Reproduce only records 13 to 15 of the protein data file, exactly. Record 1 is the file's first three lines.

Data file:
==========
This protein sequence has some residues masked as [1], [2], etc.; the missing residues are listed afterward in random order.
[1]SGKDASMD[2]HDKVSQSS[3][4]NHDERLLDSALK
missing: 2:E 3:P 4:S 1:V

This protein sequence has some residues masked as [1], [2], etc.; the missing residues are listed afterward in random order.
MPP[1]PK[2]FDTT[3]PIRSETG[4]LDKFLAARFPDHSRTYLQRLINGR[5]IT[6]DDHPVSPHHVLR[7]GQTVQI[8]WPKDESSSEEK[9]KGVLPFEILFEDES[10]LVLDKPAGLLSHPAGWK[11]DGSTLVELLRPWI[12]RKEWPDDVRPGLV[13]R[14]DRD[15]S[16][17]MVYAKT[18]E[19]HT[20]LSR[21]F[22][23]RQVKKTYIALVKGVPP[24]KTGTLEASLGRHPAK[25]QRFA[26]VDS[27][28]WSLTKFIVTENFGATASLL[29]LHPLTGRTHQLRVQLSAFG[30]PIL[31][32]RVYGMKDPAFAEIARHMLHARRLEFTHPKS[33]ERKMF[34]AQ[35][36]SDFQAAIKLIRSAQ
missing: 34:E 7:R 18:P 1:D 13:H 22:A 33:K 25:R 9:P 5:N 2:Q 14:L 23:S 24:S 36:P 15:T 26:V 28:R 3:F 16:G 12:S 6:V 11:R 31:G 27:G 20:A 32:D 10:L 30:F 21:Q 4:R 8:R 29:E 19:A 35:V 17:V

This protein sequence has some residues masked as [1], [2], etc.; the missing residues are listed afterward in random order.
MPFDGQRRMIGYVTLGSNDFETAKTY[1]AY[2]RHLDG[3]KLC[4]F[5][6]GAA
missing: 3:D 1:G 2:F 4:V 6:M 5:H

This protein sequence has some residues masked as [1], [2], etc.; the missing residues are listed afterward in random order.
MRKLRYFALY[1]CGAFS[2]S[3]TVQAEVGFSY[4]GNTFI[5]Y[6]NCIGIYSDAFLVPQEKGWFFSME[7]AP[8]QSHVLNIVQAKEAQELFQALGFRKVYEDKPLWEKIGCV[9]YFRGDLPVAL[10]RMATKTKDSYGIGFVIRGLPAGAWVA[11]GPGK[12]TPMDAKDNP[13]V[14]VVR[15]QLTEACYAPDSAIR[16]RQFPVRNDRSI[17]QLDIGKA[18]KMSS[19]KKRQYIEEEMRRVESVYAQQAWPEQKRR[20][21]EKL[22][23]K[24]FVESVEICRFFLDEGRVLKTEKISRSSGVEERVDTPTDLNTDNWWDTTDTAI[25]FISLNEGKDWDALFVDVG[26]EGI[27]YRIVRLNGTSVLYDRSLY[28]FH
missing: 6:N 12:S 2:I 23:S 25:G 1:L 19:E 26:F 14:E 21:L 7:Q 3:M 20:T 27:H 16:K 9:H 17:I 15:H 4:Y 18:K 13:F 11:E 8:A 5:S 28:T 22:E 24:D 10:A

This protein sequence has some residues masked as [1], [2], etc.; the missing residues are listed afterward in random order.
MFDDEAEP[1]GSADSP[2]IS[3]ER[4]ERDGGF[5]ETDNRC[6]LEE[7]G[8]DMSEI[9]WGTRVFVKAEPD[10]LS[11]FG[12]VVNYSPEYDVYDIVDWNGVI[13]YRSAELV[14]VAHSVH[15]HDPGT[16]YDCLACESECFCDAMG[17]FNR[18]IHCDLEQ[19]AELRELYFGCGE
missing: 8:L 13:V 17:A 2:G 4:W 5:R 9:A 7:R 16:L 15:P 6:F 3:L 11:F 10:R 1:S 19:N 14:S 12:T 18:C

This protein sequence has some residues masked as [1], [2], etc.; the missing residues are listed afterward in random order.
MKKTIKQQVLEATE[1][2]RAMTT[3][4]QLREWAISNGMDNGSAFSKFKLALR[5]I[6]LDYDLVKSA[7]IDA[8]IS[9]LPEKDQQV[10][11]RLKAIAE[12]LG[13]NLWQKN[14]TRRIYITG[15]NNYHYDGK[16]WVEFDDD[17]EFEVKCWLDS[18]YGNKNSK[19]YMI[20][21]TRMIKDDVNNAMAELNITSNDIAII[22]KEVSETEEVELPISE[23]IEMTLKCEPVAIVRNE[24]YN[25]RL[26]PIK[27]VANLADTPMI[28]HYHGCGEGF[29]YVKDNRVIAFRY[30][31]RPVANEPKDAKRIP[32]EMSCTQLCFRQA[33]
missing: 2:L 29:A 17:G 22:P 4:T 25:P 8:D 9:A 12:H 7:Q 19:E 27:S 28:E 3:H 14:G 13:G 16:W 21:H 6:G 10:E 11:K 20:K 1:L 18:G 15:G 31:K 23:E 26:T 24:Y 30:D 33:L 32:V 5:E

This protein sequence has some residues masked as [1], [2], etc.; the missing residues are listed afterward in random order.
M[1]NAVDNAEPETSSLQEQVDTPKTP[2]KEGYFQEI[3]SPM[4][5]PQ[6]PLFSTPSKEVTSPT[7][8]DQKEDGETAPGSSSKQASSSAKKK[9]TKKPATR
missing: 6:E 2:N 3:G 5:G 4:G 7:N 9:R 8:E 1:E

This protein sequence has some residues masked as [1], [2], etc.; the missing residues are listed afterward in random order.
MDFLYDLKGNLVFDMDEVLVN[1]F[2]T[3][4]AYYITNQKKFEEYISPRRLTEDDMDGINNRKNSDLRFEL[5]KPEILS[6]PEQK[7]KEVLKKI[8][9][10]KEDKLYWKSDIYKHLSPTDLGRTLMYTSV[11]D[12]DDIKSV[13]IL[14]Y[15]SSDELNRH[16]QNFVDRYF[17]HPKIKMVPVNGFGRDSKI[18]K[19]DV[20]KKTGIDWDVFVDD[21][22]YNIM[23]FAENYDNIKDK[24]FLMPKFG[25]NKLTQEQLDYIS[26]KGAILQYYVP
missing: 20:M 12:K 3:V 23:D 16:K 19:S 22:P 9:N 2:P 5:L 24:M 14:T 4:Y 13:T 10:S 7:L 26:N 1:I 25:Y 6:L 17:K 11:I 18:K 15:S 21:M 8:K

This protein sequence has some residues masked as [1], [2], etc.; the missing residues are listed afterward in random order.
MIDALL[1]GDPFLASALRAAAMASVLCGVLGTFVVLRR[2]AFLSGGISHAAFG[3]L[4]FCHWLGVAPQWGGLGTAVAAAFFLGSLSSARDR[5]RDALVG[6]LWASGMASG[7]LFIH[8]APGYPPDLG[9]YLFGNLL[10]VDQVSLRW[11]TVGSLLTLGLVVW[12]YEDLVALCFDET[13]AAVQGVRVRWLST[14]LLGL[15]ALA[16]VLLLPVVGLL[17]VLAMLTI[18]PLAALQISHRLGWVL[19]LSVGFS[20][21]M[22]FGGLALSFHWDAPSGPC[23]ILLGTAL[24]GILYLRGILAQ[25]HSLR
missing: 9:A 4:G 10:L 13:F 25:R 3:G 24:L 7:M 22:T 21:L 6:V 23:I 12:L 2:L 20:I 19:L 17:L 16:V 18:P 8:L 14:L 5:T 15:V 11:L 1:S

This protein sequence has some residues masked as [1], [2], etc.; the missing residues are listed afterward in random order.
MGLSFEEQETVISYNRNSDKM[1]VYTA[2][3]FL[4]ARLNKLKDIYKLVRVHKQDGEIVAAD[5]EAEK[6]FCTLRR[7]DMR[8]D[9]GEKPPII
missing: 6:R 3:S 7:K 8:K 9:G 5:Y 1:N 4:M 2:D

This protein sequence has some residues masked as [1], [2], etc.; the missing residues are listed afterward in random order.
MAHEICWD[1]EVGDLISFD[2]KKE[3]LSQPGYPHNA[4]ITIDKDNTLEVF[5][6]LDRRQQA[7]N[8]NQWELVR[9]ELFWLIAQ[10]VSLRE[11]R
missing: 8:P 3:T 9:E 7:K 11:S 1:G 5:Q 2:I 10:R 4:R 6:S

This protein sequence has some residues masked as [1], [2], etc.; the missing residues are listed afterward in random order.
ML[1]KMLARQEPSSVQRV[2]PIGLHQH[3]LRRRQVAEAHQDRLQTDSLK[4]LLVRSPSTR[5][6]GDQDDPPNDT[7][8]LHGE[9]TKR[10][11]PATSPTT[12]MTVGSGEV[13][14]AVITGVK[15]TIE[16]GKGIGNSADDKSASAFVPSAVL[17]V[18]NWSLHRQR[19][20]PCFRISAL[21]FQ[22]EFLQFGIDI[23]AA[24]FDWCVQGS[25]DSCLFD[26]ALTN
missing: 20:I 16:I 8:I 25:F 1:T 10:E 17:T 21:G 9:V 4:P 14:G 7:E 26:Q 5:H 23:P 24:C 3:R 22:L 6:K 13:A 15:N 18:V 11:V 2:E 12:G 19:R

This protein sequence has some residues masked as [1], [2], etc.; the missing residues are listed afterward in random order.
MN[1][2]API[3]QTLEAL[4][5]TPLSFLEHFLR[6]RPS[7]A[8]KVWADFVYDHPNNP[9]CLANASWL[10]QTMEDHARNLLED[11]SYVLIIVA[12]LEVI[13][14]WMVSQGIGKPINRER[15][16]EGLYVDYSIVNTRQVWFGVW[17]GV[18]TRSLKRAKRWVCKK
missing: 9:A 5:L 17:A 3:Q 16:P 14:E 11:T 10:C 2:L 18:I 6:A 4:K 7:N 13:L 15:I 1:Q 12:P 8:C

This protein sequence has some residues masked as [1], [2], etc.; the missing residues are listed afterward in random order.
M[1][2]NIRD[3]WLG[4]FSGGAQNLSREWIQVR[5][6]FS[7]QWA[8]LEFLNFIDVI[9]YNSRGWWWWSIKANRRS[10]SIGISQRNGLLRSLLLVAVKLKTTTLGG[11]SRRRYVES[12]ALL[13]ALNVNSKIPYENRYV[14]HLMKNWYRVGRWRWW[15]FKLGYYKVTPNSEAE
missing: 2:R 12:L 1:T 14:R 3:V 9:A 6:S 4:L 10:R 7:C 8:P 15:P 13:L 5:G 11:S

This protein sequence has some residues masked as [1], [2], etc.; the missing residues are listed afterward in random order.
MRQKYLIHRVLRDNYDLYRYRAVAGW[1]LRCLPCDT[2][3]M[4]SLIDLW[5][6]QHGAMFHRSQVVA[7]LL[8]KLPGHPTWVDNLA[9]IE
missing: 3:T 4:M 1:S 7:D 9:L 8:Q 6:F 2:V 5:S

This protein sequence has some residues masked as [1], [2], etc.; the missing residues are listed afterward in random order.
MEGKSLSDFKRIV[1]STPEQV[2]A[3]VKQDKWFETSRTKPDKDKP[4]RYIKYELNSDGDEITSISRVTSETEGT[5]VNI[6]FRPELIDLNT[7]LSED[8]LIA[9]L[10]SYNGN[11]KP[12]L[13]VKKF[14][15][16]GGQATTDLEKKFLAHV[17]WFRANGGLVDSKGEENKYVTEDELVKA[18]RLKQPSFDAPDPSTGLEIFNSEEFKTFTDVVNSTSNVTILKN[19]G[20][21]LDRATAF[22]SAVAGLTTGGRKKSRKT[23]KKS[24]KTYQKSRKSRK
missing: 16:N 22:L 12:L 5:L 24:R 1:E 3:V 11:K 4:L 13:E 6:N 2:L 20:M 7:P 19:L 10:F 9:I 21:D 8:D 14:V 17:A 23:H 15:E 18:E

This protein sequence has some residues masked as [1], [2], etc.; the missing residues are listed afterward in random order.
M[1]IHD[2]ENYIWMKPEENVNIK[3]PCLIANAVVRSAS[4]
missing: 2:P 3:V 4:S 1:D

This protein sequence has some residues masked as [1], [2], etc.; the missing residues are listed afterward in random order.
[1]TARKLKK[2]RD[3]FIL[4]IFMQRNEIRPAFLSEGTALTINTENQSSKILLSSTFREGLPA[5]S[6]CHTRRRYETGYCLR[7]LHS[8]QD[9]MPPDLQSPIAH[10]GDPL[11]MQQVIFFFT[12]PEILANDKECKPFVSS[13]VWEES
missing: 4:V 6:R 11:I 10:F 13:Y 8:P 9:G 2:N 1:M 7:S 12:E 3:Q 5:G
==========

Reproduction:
This protein sequence has some residues masked as [1], [2], etc.; the missing residues are listed afterward in random order.
MN[1][2]API[3]QTLEAL[4][5]TPLSFLEHFLR[6]RPS[7]A[8]KVWADFVYDHPNNP[9]CLANASWL[10]QTMEDHARNLLED[11]SYVLIIVA[12]LEVI[13][14]WMVSQGIGKPINRER[15][16]EGLYVDYSIVNTRQVWFGVW[17]GV[18]TRSLKRAKRWVCKK
missing: 9:A 5:L 17:A 3:Q 16:P 14:E 11:T 10:C 2:L 18:I 6:A 4:K 7:N 13:L 15:I 1:Q 12:P 8:C

This protein sequence has some residues masked as [1], [2], etc.; the missing residues are listed afterward in random order.
M[1][2]NIRD[3]WLG[4]FSGGAQNLSREWIQVR[5][6]FS[7]QWA[8]LEFLNFIDVI[9]YNSRGWWWWSIKANRRS[10]SIGISQRNGLLRSLLLVAVKLKTTTLGG[11]SRRRYVES[12]ALL[13]ALNVNSKIPYENRYV[14]HLMKNWYRVGRWRWW[15]FKLGYYKVTPNSEAE
missing: 2:R 12:L 1:T 14:R 3:V 9:A 6:S 4:L 10:R 7:C 8:P 15:P 13:L 5:G 11:S

This protein sequence has some residues masked as [1], [2], etc.; the missing residues are listed afterward in random order.
MRQKYLIHRVLRDNYDLYRYRAVAGW[1]LRCLPCDT[2][3]M[4]SLIDLW[5][6]QHGAMFHRSQVVA[7]LL[8]KLPGHPTWVDNLA[9]IE
missing: 3:T 4:M 1:S 7:D 9:L 8:Q 6:F 2:V 5:S